The current Chairman is Chief Jim Billie, who was re-elected in 2011 with 58.4 percent of the votes, after previously serving from 1979 to 2001.[20] He led the tribe through a dramatic expansion of operations, with development of new programs and facilities as it invested the revenues generated from gaming and related entertainment. The 1979 plan for high-stakes bingo survived court challenges, and the first major Indian gaming establishment in the United States was opened in 1981 by the Seminole. Subsequent changes in federal and state laws have paved the way for dozens of other tribes to increase their revenues through development of gambling casinos, resorts and related hotels and retails shops.[21] All generate revenue as well for the states in which they are located, under compacts regulated by the Indian Gaming Regulatory Act of 1988.

The Seminole tribe has six reservations.[22] They have developed more extensive hotels and related resorts for gaming on some of their reservations. Since 2007, the Tribe has owned the Hard Rock Cafe franchise, and established it in their hotels and casinos. They now have a total of seven casinos.[23] Tourism, both as related to the casinos and in terms of attracting people to the reservations for hunting, fishing, and guided tours, is also a part of their economy.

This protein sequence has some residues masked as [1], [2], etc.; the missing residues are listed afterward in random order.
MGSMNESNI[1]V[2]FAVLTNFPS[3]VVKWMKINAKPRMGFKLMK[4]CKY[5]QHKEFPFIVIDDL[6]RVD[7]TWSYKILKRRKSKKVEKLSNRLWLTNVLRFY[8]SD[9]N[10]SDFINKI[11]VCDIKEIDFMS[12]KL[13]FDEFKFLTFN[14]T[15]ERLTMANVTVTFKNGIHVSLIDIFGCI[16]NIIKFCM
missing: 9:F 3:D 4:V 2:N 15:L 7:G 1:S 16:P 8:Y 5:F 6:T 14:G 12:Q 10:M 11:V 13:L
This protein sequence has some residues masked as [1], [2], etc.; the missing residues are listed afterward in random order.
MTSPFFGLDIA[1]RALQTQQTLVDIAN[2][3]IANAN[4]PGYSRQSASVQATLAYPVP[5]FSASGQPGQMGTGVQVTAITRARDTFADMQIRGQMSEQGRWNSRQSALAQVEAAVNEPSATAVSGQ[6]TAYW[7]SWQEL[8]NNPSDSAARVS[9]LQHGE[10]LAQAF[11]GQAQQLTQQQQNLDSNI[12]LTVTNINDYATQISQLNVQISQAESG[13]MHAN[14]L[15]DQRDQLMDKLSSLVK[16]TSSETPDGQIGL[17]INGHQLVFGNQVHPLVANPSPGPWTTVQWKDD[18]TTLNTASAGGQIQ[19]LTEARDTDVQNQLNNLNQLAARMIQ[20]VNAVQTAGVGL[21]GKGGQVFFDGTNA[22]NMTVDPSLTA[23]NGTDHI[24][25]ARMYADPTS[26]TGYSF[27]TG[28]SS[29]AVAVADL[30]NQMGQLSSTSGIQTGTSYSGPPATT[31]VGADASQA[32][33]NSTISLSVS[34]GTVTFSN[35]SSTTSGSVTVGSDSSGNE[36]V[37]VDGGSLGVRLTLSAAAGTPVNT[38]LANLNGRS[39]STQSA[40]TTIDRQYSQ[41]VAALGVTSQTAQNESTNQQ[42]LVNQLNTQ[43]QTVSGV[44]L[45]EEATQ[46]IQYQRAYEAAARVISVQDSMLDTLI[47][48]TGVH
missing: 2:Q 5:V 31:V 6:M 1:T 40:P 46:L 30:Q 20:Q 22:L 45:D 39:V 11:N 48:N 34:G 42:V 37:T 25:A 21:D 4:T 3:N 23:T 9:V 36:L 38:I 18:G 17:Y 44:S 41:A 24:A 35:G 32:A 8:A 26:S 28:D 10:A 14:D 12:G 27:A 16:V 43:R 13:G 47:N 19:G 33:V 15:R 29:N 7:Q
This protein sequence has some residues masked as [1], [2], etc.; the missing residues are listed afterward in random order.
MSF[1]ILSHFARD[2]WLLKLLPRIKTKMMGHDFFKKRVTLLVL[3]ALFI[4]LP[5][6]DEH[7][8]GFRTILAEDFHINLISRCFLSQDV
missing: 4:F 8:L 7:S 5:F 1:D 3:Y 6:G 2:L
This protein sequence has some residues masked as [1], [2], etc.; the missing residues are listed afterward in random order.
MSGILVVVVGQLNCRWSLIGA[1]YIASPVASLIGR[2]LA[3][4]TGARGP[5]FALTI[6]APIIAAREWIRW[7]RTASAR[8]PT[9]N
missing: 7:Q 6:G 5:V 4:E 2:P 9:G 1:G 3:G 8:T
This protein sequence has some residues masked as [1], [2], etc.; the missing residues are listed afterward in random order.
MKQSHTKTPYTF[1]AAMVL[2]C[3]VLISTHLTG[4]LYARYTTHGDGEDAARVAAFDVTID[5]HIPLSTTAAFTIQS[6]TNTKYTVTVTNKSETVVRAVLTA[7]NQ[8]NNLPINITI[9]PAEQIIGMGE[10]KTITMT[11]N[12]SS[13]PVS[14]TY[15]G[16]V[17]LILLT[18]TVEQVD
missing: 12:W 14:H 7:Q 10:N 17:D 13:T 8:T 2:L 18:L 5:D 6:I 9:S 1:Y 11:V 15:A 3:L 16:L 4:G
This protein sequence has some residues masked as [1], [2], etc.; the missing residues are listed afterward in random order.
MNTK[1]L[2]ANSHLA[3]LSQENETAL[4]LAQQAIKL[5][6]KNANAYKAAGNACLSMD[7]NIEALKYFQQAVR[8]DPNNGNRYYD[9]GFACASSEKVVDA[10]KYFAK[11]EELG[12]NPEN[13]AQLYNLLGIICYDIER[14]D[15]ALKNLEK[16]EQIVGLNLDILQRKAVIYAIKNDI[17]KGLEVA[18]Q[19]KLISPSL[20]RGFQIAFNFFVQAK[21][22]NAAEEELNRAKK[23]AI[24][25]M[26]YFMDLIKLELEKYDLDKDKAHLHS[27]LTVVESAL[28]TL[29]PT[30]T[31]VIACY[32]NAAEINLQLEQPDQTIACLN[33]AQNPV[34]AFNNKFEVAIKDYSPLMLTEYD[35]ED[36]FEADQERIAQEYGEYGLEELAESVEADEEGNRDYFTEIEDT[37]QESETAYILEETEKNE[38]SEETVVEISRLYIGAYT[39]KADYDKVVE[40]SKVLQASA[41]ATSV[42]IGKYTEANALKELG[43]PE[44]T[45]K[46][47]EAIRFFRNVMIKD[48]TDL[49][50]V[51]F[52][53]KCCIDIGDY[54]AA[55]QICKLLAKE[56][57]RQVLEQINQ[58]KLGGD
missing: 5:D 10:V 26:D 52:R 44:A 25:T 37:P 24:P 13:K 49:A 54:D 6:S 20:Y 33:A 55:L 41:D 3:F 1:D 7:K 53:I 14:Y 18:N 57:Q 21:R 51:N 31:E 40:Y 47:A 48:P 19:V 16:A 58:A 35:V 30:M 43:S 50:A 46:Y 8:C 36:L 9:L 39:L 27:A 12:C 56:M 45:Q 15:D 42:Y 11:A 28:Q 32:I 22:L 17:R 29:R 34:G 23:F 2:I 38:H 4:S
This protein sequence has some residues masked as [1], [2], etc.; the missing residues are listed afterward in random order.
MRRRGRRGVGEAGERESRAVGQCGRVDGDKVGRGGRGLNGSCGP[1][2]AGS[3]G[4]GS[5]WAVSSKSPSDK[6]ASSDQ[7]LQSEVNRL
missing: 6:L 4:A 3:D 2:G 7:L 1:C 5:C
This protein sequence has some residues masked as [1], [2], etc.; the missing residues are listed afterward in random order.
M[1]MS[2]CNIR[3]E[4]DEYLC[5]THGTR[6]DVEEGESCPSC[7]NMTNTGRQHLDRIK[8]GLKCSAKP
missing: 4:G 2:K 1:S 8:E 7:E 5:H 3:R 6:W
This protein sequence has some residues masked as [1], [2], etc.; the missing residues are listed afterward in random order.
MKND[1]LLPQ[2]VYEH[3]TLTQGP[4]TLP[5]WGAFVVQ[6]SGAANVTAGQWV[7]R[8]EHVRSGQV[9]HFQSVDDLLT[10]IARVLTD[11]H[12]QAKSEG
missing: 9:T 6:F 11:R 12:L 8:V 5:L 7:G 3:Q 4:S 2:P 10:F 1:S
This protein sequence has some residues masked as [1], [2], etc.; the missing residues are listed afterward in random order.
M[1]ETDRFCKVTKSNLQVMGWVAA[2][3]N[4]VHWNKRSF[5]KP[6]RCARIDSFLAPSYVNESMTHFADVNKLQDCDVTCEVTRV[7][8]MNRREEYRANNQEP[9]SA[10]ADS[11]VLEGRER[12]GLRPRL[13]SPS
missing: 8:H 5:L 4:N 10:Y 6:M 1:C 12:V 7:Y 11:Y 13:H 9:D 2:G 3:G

Other significant parts of their economy are based on production of the citrus groves and cattle farming on the Brighton and Big Cypress reservations, and forestry.[18] Beginning with a small group of cattle brought from the West in the 1930s, the Seminole Tribe has developed the 12th-largest cattle operation in the country. It is located primarily on the Big Cypress and Brighton reservations. In a related development, since 2008 the Seminole Tribe has marketed its beef under the brand, Seminole Beef. They are featuring it in their Hard Rock Cafe and hotels, and intend to market it to other Indian tribes, military installations, restaurants and supermarkets throughout the country.[24]

According to a tribal audit, in 2005 the tribe took in $1.1 billion in revenue.[2] They pay a dividend to tribal members on a monthly basis from a portion of the income to the tribe. In February 2012, the Tampa Bay Times reported that the Seminole Tribe employed a total of 12,000 people at its headquarters and six casino operations.[25]


In the early part of the 20th century, the Seminole were still mostly full bloods and had prohibitions against members going outside the tribe for marriage partners. In a 1999 interview, Betty Mae Tiger Jumper, chairwoman of the Tribe from 1967-1971, said that in the late 1920s, Seminole medicine men had threatened to kill her and her brother, then young children, because they were half-breeds with a white father. She learned that other half-breeds had been killed. Her great uncle moved her family to the Dania reservation for safety.[26]